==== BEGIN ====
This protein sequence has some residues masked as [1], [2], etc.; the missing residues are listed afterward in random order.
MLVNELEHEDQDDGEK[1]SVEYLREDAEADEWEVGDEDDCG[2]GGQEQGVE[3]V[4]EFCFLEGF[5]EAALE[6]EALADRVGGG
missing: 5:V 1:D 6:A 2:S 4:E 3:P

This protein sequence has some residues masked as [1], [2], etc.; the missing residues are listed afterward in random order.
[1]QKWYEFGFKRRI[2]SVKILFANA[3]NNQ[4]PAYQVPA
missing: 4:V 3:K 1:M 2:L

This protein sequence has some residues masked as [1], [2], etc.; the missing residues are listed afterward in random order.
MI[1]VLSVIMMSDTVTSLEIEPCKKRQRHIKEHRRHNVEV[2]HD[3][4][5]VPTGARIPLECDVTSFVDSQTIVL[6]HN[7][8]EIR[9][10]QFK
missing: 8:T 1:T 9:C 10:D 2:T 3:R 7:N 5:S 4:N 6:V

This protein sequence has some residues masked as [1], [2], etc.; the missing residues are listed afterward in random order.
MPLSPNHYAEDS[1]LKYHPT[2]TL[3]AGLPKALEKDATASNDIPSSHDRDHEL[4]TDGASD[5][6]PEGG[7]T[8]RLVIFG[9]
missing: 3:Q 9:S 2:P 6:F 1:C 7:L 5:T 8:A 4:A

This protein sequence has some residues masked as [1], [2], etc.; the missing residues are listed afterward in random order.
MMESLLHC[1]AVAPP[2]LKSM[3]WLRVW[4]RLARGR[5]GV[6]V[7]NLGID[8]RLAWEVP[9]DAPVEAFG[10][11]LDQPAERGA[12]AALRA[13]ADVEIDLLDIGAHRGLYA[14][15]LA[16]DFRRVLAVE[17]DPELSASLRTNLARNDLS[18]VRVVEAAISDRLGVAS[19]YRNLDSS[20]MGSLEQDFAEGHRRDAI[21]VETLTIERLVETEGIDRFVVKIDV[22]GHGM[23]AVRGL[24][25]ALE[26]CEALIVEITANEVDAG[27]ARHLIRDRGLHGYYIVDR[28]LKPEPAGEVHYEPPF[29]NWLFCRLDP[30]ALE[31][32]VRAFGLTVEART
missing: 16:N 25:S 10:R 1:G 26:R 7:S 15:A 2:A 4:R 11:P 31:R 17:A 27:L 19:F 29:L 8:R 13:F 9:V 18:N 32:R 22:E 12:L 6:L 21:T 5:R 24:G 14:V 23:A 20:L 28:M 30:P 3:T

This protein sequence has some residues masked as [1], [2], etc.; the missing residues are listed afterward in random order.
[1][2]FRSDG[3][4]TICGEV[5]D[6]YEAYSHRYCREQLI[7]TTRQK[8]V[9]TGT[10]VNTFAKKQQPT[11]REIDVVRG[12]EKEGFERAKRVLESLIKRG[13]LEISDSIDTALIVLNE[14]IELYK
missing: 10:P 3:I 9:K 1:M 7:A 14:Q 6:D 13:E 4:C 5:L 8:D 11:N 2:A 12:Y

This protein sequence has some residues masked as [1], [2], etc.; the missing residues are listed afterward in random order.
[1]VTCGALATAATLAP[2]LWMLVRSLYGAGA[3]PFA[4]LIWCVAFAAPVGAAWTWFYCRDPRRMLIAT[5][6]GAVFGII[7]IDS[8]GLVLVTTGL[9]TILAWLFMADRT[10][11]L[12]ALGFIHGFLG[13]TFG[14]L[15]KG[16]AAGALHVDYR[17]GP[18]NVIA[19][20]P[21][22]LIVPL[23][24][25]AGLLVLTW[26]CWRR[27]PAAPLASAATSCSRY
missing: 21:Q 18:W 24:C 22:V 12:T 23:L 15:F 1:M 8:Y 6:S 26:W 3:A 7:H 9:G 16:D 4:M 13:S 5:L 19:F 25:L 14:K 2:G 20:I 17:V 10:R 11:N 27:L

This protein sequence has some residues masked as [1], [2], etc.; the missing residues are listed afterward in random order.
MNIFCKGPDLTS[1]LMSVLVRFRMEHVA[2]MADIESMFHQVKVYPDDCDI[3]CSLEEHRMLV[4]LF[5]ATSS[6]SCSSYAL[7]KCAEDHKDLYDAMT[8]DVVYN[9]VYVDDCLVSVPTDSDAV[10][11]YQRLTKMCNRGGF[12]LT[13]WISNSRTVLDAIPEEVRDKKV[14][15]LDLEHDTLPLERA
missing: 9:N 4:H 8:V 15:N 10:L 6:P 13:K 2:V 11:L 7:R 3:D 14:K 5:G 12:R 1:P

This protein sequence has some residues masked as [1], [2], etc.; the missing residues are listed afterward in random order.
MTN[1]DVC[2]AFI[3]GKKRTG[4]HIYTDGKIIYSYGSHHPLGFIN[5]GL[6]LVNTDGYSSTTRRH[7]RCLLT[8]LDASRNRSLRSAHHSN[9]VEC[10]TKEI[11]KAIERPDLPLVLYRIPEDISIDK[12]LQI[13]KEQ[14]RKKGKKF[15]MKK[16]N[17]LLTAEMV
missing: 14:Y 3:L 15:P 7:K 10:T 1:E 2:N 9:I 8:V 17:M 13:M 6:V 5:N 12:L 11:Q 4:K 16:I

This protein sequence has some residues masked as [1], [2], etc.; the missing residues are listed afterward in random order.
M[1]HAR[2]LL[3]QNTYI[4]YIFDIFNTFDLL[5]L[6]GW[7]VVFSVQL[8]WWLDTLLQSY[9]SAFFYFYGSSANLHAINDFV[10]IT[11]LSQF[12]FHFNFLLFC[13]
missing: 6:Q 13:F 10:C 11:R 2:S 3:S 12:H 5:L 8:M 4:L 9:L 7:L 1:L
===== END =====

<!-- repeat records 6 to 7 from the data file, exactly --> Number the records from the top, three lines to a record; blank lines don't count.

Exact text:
This protein sequence has some residues masked as [1], [2], etc.; the missing residues are listed afterward in random order.
[1][2]FRSDG[3][4]TICGEV[5]D[6]YEAYSHRYCREQLI[7]TTRQK[8]V[9]TGT[10]VNTFAKKQQPT[11]REIDVVRG[12]EKEGFERAKRVLESLIKRG[13]LEISDSIDTALIVLNE[14]IELYK
missing: 10:P 3:I 9:K 1:M 7:A 14:Q 6:D 13:E 4:C 5:L 8:D 11:N 2:A 12:Y

This protein sequence has some residues masked as [1], [2], etc.; the missing residues are listed afterward in random order.
[1]VTCGALATAATLAP[2]LWMLVRSLYGAGA[3]PFA[4]LIWCVAFAAPVGAAWTWFYCRDPRRMLIAT[5][6]GAVFGII[7]IDS[8]GLVLVTTGL[9]TILAWLFMADRT[10][11]L[12]ALGFIHGFLG[13]TFG[14]L[15]KG[16]AAGALHVDYR[17]GP[18]NVIA[19][20]P[21][22]LIVPL[23][24][25]AGLLVLTW[26]CWRR[27]PAAPLASAATSCSRY
missing: 21:Q 18:W 24:C 22:V 12:T 23:L 15:F 1:M 8:Y 6:S 26:W 3:A 7:H 9:G 16:D 4:M 13:S 5:L 19:F 25:L 14:K 2:G 20:I 17:V 10:R 11:N 27:L